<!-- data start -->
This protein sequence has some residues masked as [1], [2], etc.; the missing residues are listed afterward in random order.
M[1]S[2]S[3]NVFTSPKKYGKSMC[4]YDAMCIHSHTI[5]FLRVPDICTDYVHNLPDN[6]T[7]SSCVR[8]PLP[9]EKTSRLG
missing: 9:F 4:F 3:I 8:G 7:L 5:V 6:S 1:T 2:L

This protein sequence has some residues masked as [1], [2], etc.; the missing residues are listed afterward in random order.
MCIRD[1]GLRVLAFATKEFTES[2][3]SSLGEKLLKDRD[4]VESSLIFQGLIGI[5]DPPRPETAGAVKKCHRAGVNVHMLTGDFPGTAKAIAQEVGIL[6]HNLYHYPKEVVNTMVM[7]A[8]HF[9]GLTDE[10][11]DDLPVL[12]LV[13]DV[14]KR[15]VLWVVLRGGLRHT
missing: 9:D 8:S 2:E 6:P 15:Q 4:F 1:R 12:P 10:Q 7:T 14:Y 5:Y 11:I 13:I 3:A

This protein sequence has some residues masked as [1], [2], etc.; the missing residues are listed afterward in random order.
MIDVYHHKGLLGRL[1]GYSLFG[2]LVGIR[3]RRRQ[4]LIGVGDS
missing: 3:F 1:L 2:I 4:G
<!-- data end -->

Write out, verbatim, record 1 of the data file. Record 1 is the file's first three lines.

This protein sequence has some residues masked as [1], [2], etc.; the missing residues are listed afterward in random order.
M[1]S[2]S[3]NVFTSPKKYGKSMC[4]YDAMCIHSHTI[5]FLRVPDICTDYVHNLPDN[6]T[7]SSCVR[8]PLP[9]EKTSRLG
missing: 9:F 4:F 3:I 8:G 7:L 5:V 6:S 1:T 2:L